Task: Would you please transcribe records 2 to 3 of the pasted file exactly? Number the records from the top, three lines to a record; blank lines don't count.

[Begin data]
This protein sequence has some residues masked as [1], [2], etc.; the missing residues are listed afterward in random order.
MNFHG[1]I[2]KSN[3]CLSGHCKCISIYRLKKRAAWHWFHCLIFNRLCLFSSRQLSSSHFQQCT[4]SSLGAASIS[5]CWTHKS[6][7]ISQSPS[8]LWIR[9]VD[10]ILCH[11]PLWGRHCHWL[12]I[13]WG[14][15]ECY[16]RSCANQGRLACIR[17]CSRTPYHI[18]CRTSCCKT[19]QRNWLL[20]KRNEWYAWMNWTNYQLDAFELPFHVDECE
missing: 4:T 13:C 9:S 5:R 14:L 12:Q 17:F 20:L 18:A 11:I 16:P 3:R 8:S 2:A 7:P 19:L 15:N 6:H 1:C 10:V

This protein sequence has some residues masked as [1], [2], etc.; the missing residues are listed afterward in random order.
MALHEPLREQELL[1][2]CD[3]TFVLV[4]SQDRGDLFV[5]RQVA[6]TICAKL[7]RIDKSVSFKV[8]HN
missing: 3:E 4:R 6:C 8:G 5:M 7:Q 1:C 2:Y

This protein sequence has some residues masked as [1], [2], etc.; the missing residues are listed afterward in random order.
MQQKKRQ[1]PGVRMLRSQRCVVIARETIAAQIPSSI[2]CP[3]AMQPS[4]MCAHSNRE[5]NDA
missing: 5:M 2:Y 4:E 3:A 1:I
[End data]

This protein sequence has some residues masked as [1], [2], etc.; the missing residues are listed afterward in random order.
MALHEPLREQELL[1][2]CD[3]TFVLV[4]SQDRGDLFV[5]RQVA[6]TICAKL[7]RIDKSVSFKV[8]HN
missing: 3:E 4:R 6:C 8:G 5:M 7:Q 1:C 2:Y

This protein sequence has some residues masked as [1], [2], etc.; the missing residues are listed afterward in random order.
MQQKKRQ[1]PGVRMLRSQRCVVIARETIAAQIPSSI[2]CP[3]AMQPS[4]MCAHSNRE[5]NDA
missing: 5:M 2:Y 4:E 3:A 1:I